CONDOR’S plans to buy an extra conventional ferry have been hampered because there are only three suitable vessels in the world which would fit in Jersey’s port – and none are for sale.
Earlier this year John Napton, the operator’s chief executive, said he hoped a passenger and freight ferry running overnight crossings from the UK would be in operation before the winter.
The vessel would complement the service provided by Commodore Clipper, which runs night-time crossings north.
But speaking to the JEP this week, he confirmed that although talks with the owners of three ships were ongoing, none were on the market.
‘We are still looking – that is the honest answer,’ he said.
‘It’s what we want and I believe it is what the islands want. But it’s not like buying a second-hand car. You don’t just go to a showroom and pick one out.
‘The limitations of Jersey’s port are such that there are only a certain number of options available.
‘I am in talks with the owners of the ships that would work for us and as soon as one is available then we will make a decision.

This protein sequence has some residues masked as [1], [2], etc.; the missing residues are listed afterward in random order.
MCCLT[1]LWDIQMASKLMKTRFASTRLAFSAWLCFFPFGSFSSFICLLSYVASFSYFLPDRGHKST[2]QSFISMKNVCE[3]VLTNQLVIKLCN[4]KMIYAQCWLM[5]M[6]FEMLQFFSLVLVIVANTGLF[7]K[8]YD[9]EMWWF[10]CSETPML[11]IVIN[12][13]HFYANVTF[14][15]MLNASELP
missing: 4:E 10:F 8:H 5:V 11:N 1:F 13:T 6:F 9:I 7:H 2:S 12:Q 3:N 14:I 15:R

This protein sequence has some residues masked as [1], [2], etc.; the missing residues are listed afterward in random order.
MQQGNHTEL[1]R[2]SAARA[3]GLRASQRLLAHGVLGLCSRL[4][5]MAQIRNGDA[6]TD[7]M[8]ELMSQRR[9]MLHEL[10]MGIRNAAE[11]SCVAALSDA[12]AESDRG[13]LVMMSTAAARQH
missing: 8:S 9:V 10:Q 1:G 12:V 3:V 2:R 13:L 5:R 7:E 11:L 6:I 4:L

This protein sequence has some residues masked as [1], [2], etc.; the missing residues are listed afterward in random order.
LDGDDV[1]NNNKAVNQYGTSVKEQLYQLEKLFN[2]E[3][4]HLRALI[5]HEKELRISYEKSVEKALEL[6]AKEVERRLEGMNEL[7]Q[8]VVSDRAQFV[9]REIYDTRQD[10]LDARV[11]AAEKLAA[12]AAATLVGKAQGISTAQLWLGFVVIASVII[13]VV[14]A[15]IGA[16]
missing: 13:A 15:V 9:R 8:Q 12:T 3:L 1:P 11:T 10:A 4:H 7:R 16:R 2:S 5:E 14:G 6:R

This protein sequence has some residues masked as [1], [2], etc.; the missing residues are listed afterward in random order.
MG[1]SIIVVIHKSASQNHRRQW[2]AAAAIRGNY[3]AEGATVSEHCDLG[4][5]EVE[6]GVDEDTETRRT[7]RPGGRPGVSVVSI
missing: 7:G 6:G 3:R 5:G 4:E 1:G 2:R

‘But realistically there are three in the whole world that would be suitable and would fit in Jersey’s port.’
Mr Napton added: ‘Every port is restricted by length, so I am not having a go at Jersey, but Jersey is the smallest one [served by Condor] so anything above 135 metres and we are struggling.
‘Most ropax [freight and passenger ferries] generally start at 145m to 150m and the average is about 180m, so that is the restriction.
‘But blasting out the sea bed [to extend the port] would cost millions and millions and millions and I understand the reticence to do that.’
Mr Napton confirmed that any such vessel would cost between £15 million and £20 million and, as reported earlier this year, the firm is still in discussions with Guernsey’s government about part-financing a ship.
Meanwhile, Condor is in the final stages of discussions with Jersey and Guernsey’s government over signing a joint operating agreement. The firm currently has an agreement with Jersey, but a memorandum of understanding with the Sarnians.
‘A tripartite agreement would create certainty,’ said Mr Napton.
‘Realistically what I hope for is a partnership, so rather than us saying that we will do A to B into the islands, we ask the islands what the overall strategy is. What are the fundamentals? What are we trying to achieve, what is the macroeconomics of the islands like? What do the islands need for transporting people and their cars and what is the tourism outlook?
‘If we know all that then we can start planning. It’s a more holistic view.
‘I hope this will be concluded within months.’